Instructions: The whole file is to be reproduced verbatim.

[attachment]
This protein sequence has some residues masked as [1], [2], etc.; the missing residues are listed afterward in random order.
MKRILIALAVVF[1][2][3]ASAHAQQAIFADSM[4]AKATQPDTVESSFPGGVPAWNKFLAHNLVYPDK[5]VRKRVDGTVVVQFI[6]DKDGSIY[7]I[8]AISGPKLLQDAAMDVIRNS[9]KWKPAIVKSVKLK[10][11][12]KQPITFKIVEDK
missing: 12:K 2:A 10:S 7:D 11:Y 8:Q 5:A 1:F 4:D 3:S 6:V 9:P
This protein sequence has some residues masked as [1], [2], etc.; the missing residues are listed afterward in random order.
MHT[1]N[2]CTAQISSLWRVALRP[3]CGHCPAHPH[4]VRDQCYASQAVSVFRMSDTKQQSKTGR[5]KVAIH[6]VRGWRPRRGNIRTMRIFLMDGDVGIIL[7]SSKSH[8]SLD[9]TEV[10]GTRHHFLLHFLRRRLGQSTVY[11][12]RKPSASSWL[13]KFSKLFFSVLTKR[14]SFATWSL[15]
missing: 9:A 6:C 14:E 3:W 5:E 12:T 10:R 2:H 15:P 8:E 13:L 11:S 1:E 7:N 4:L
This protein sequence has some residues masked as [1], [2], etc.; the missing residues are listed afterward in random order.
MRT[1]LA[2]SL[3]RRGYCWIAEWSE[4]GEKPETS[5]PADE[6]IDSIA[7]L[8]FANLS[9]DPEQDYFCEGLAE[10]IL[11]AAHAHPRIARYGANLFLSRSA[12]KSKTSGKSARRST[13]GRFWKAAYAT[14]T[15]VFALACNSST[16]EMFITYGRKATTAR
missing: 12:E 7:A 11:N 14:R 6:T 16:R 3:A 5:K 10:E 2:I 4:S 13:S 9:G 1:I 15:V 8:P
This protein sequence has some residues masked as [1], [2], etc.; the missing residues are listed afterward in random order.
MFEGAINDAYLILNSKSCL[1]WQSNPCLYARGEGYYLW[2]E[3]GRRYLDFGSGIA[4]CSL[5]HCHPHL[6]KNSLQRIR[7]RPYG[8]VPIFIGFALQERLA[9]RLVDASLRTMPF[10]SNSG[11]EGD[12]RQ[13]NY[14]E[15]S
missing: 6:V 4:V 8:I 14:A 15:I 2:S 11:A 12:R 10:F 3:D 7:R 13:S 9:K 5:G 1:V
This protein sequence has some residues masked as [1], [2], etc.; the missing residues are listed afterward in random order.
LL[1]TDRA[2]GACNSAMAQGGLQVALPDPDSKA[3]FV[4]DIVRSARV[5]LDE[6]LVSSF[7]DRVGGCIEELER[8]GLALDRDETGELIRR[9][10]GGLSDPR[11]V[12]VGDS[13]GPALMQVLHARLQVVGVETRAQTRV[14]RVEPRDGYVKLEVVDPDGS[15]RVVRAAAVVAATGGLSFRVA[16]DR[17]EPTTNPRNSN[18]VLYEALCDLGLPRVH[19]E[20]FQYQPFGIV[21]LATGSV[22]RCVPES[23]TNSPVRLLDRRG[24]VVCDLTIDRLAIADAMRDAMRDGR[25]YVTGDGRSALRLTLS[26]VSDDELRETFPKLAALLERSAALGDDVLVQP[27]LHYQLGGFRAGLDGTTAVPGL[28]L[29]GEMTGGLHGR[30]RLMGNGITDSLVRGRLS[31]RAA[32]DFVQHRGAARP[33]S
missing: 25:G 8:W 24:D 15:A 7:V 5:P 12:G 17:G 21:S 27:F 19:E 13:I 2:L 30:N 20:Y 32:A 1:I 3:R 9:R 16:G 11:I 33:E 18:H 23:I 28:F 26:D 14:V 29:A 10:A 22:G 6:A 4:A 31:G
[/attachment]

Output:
This protein sequence has some residues masked as [1], [2], etc.; the missing residues are listed afterward in random order.
MKRILIALAVVF[1][2][3]ASAHAQQAIFADSM[4]AKATQPDTVESSFPGGVPAWNKFLAHNLVYPDK[5]VRKRVDGTVVVQFI[6]DKDGSIY[7]I[8]AISGPKLLQDAAMDVIRNS[9]KWKPAIVKSVKLK[10][11][12]KQPITFKIVEDK
missing: 12:K 2:A 10:S 7:D 11:Y 8:Q 5:A 1:F 4:D 3:S 6:V 9:P
This protein sequence has some residues masked as [1], [2], etc.; the missing residues are listed afterward in random order.
MHT[1]N[2]CTAQISSLWRVALRP[3]CGHCPAHPH[4]VRDQCYASQAVSVFRMSDTKQQSKTGR[5]KVAIH[6]VRGWRPRRGNIRTMRIFLMDGDVGIIL[7]SSKSH[8]SLD[9]TEV[10]GTRHHFLLHFLRRRLGQSTVY[11][12]RKPSASSWL[13]KFSKLFFSVLTKR[14]SFATWSL[15]
missing: 9:A 6:C 14:E 3:W 5:E 12:T 10:R 2:H 15:P 8:E 13:L 11:S 1:E 7:N 4:L
This protein sequence has some residues masked as [1], [2], etc.; the missing residues are listed afterward in random order.
MRT[1]LA[2]SL[3]RRGYCWIAEWSE[4]GEKPETS[5]PADE[6]IDSIA[7]L[8]FANLS[9]DPEQDYFCEGLAE[10]IL[11]AAHAHPRIARYGANLFLSRSA[12]KSKTSGKSARRST[13]GRFWKAAYAT[14]T[15]VFALACNSST[16]EMFITYGRKATTAR
missing: 12:E 7:A 11:N 14:R 6:T 16:R 3:A 5:K 10:E 2:I 4:S 13:S 9:G 1:I 15:V 8:P
This protein sequence has some residues masked as [1], [2], etc.; the missing residues are listed afterward in random order.
MFEGAINDAYLILNSKSCL[1]WQSNPCLYARGEGYYLW[2]E[3]GRRYLDFGSGIA[4]CSL[5]HCHPHL[6]KNSLQRIR[7]RPYG[8]VPIFIGFALQERLA[9]RLVDASLRTMPF[10]SNSG[11]EGD[12]RQ[13]NY[14]E[15]S
missing: 6:V 4:V 8:I 14:A 15:I 2:S 11:A 12:R 10:F 3:D 7:R 13:S 9:K 5:G 1:V
This protein sequence has some residues masked as [1], [2], etc.; the missing residues are listed afterward in random order.
LL[1]TDRA[2]GACNSAMAQGGLQVALPDPDSKA[3]FV[4]DIVRSARV[5]LDE[6]LVSSF[7]DRVGGCIEELER[8]GLALDRDETGELIRR[9][10]GGLSDPR[11]V[12]VGDS[13]GPALMQVLHARLQVVGVETRAQTRV[14]RVEPRDGYVKLEVVDPDGS[15]RVVRAAAVVAATGGLSFRVA[16]DR[17]EPTTNPRNSN[18]VLYEALCDLGLPRVH[19]E[20]FQYQPFGIV[21]LATGSV[22]RCVPES[23]TNSPVRLLDRRG[24]VVCDLTIDRLAIADAMRDAMRDGR[25]YVTGDGRSALRLTLS[26]VSDDELRETFPKLAALLERSAALGDDVLVQP[27]LHYQLGGFRAGLDGTTAVPGL[28]L[29]GEMTGGLHGR[30]RLMGNGITDSLVRGRLS[31]RAA[32]DFVQHRGAARP[33]S
missing: 25:G 8:W 24:D 15:A 7:V 5:P 12:G 17:G 21:S 27:F 19:E 13:I 2:L 30:N 20:Y 32:A 1:I 3:R 9:R 16:G 11:I 33:E 18:H 23:I 28:F 26:D 14:V 29:A 10:A 22:G 6:A 4:A 31:G